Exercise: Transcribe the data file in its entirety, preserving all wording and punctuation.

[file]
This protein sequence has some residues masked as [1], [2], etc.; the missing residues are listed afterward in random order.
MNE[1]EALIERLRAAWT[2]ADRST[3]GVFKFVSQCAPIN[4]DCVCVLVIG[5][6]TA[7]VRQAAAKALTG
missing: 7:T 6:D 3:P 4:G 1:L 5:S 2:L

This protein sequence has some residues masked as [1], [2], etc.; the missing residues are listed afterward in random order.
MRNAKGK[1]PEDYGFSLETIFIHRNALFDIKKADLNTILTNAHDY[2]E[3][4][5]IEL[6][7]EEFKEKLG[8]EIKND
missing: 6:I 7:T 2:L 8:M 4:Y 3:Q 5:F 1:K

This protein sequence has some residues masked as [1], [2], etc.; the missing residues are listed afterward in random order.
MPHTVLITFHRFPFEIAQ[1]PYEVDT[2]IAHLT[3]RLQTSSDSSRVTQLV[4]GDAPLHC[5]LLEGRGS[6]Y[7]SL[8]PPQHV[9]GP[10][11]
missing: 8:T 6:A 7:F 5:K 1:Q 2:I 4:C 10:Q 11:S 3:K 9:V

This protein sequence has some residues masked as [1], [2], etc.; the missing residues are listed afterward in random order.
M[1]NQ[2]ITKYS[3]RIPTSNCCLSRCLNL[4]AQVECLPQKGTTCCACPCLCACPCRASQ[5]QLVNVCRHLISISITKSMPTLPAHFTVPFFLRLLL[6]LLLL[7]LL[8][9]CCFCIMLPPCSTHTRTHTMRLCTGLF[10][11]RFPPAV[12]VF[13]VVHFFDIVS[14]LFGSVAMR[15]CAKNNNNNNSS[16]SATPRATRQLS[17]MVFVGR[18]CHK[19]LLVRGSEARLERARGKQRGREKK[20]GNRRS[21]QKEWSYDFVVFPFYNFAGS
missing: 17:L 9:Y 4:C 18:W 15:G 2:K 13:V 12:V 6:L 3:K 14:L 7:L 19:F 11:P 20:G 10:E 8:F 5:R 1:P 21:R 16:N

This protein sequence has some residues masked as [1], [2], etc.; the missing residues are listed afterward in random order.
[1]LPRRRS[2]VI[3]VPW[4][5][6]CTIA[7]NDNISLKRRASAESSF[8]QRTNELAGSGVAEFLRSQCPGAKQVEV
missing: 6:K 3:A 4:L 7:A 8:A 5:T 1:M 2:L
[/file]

This protein sequence has some residues masked as [1], [2], etc.; the missing residues are listed afterward in random order.
MNE[1]EALIERLRAAWT[2]ADRST[3]GVFKFVSQCAPIN[4]DCVCVLVIG[5][6]TA[7]VRQAAAKALTG
missing: 7:T 6:D 3:P 4:G 1:L 5:S 2:L

This protein sequence has some residues masked as [1], [2], etc.; the missing residues are listed afterward in random order.
MRNAKGK[1]PEDYGFSLETIFIHRNALFDIKKADLNTILTNAHDY[2]E[3][4][5]IEL[6][7]EEFKEKLG[8]EIKND
missing: 6:I 7:T 2:L 8:M 4:Y 3:Q 5:F 1:K

This protein sequence has some residues masked as [1], [2], etc.; the missing residues are listed afterward in random order.
MPHTVLITFHRFPFEIAQ[1]PYEVDT[2]IAHLT[3]RLQTSSDSSRVTQLV[4]GDAPLHC[5]LLEGRGS[6]Y[7]SL[8]PPQHV[9]GP[10][11]
missing: 8:T 6:A 7:F 5:K 1:Q 2:I 4:C 10:Q 11:S 3:K 9:V

This protein sequence has some residues masked as [1], [2], etc.; the missing residues are listed afterward in random order.
M[1]NQ[2]ITKYS[3]RIPTSNCCLSRCLNL[4]AQVECLPQKGTTCCACPCLCACPCRASQ[5]QLVNVCRHLISISITKSMPTLPAHFTVPFFLRLLL[6]LLLL[7]LL[8][9]CCFCIMLPPCSTHTRTHTMRLCTGLF[10][11]RFPPAV[12]VF[13]VVHFFDIVS[14]LFGSVAMR[15]CAKNNNNNNSS[16]SATPRATRQLS[17]MVFVGR[18]CHK[19]LLVRGSEARLERARGKQRGREKK[20]GNRRS[21]QKEWSYDFVVFPFYNFAGS
missing: 17:L 9:Y 4:C 18:W 15:G 2:K 13:V 12:V 6:L 3:K 14:L 7:L 19:F 11:P 20:G 10:E 8:F 5:R 1:P 21:R 16:N

This protein sequence has some residues masked as [1], [2], etc.; the missing residues are listed afterward in random order.
[1]LPRRRS[2]VI[3]VPW[4][5][6]CTIA[7]NDNISLKRRASAESSF[8]QRTNELAGSGVAEFLRSQCPGAKQVEV
missing: 6:K 3:A 4:L 7:A 8:A 5:T 1:M 2:L